Don't Blame the GOP for Mitt Romney's Flip-Flops

What conservative issue will Mitt Romney fight for?

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As former Gov. Mitt Romney gets battered by the likes of George Will, expect to hear a lot more arguments along the following lines.

David Frum:

It's not Romney who is the flip-flopper. It's the conservative movement. It was only three years ago that Jim DeMint was praising the Massachusetts healthcare plan. Post-2009, conservatives have flip-flopped on individual mandates, they have flip-flopped on monetary policy, in these cases they have adopted ever more extreme positions.

Yes Romney has had to shape-shift to keep pace, and that's unfortunate. But don't blame him—blame them.

God bless David, but this is too cute. It's impossible to deny, at this point, that the idea of an individual mandate emerged from the right. Former Speaker of the House Newt Gingrich was forced to admit this onstage in the primary debate in Las Vegas.

[See a collection of political cartoons on healthcare.]

But that hardly means the conservative movement has flip-flopped on the issue.

Sure, it was a feature of the Senate Republican alternative to Hillarycare, but that was spearheaded by Sens. Lincoln Chafee and Bob Dole. If Frum would like to make the case that those guys were emblematic movement conservatives, he can go right ahead.

I was around Capitol Hill in the late-'90s and, truth be told, I don't remember hearing much about the mandate at all.

After Hillarycare unraveled, the healthcare debate came to focus on the late Rep. Charlie Norwood's " patients' bill of rights."

It was a genteel, middle-of-the-road proposal, sure to appeal to women voters (guaranteed access to OB-GYNs was a frequent talking point). It rattled around for a few years, garnered bipartisan support, but most Republicans were happy to see it wither.

[See photos of healthcare reform protests.]

On substance, conservatives pointed out, rightly, that the bill wouldn't do anything to increase access to insurance. And so they proposed market-friendly solutions (" association health plans," for example) that would have reduced the number of uninsured citizens by a few million.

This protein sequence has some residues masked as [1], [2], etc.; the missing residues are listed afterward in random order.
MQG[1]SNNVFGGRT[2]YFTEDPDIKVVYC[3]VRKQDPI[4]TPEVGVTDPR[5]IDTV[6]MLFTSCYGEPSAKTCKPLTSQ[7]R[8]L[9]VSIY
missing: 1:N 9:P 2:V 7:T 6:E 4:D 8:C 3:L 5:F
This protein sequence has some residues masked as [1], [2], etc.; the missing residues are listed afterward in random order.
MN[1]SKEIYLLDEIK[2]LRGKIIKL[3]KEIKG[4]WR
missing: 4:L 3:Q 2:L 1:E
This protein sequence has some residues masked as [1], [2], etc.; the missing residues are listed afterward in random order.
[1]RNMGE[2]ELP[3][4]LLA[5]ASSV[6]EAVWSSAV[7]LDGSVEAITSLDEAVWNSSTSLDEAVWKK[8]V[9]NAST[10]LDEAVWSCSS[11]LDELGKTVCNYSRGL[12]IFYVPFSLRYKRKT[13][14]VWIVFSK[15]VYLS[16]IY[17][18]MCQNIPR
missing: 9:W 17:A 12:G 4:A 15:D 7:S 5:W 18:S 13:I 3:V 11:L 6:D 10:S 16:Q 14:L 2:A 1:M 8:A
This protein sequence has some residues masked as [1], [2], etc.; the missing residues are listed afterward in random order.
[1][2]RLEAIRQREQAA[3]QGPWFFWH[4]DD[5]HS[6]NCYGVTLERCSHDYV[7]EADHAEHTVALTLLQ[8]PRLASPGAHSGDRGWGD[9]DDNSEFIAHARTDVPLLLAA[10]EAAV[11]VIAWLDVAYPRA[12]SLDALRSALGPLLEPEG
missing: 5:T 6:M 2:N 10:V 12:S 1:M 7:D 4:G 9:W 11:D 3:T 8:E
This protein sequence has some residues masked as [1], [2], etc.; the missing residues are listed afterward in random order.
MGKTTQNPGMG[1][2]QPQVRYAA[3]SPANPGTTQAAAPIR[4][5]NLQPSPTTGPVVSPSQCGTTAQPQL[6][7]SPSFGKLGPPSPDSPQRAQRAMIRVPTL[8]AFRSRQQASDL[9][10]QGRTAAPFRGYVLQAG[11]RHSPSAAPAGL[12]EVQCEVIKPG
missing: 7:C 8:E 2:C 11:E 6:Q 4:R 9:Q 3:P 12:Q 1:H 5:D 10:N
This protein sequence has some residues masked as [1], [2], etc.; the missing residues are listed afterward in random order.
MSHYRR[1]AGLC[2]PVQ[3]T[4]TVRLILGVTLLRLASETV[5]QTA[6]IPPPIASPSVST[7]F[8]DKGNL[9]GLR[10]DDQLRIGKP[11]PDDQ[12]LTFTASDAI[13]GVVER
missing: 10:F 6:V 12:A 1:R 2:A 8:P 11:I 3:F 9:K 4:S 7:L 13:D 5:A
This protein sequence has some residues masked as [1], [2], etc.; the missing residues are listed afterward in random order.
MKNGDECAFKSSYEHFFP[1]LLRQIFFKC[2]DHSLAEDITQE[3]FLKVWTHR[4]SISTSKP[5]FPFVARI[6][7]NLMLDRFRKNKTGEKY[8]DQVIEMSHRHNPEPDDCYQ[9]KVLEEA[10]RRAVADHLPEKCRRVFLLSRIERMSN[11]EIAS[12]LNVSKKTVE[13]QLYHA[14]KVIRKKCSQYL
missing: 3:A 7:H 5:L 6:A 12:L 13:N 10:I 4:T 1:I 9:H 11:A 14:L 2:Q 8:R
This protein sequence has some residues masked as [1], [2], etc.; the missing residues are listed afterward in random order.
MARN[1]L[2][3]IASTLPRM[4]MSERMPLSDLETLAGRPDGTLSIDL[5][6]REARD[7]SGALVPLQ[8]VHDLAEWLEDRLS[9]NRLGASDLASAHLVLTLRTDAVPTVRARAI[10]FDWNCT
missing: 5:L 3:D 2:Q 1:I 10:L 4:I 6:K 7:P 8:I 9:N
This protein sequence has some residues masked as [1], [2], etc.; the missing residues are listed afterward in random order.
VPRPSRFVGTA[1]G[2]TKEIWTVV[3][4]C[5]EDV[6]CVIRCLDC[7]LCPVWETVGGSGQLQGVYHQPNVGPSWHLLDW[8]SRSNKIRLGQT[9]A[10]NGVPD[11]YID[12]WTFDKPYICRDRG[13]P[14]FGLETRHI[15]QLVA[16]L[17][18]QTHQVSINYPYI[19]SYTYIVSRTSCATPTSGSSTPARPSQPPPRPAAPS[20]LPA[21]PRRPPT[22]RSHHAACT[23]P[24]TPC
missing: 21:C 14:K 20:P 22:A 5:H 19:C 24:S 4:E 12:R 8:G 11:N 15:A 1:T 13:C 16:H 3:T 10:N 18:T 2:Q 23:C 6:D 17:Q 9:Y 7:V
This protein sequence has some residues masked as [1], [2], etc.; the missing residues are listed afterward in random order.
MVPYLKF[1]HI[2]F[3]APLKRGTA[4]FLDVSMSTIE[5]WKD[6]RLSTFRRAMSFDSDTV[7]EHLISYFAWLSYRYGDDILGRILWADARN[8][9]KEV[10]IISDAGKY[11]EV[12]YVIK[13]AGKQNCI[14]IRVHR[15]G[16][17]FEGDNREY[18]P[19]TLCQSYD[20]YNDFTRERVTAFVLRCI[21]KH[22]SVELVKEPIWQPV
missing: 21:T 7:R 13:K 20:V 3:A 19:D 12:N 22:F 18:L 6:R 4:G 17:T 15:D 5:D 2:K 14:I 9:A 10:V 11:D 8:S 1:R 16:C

That the patients bill of rights did nothing for the uninsured was always slightly embarrassing for Democrats to admit—but this was the safe, piecemeal strategy they had embraced until 2009, when they got regulations of that sort on insurance companies and coverage for most  of the uninsured, the costs for which would have to be borne by healthy people not paying into insurance pools (hence the need for an individual mandate).

Look: I'm not denying that some Republicans have been more than a little squirrelly on the mandate. I'm just saying it was never an issue that movement conservatives seriously fought for, to the extent that they thought about it all.

[Check out our editorial cartoons on the GOP.]

Now, onto Michael Gerson, who praises Romney's pragmatism and downplays the risk that he'll flip-flop away from the movement after Inauguration Day. Moreover, Gerson argues that Romney's "multiple choice" reputation will actually strengthen the movement's grip on his presidency:

Precisely because he has a history of ideological heresy, it would be difficult for him to abandon his current, more conservative iteration. He has committed himself on key conservative issues. Having flipped, he could not flop without risking a conservative revolt. As a result, conservatives would have considerable leverage over a Romney administration.

This is interesting, I'll admit.

I would agree with Gerson that the chances of Romney switching back to pro-choice on abortion is vanishingly small. Ditto for embryonic stem-cell research. There really is no plausible way for Romney to climb back from these positions.

And when Romney said recently that "the idea of spending trillions and trillions of dollars to try to reduce CO2 emissions is not the right course for us," I was inclined to believe him. I can't see his administration spending a penny on climate change.

[See a collection of political cartoons on energy policy.]

The problem with Romney isn't that he's changed his mind on this or that issue. Every politician not named Rep. Ron Paul has done this.

The question Gerson and movement conservatives should be asking themselves about Romney isn't whether, having checked the right box now, he'll uncheck it later. It should be: Do you think he'd spend political capital or risk his presidency on any issue that you care about?

Put another way: Do you believe that Mitt Romney is more than nominally pro-life? Will he fight to change the status quo on abortion?

I suppose Gerson's assurance depends, too, on what constitutes a "key issue." Does the building of a border fence count? If so, does Gerson really believe that President Romney is going to build a "high-tech fence" to "secure the border"?

[Read Debate Club: Should the United States Build a Fence on Its Southern Border?]

How about gays in the military? Romney's most recent position on the issue is that he didn't think "Don't ask, don't tell" should have been interfered with. Does Gerson think Romney, a la former Sen. Rick Santorum, will fight to reinstate the policy?

Does Gerson think that Romney will try to dismantle Obamacare in its entirety—or just the " worst aspects" of it?

Romney isn't just a flip-flopper. He's just downright weaselly.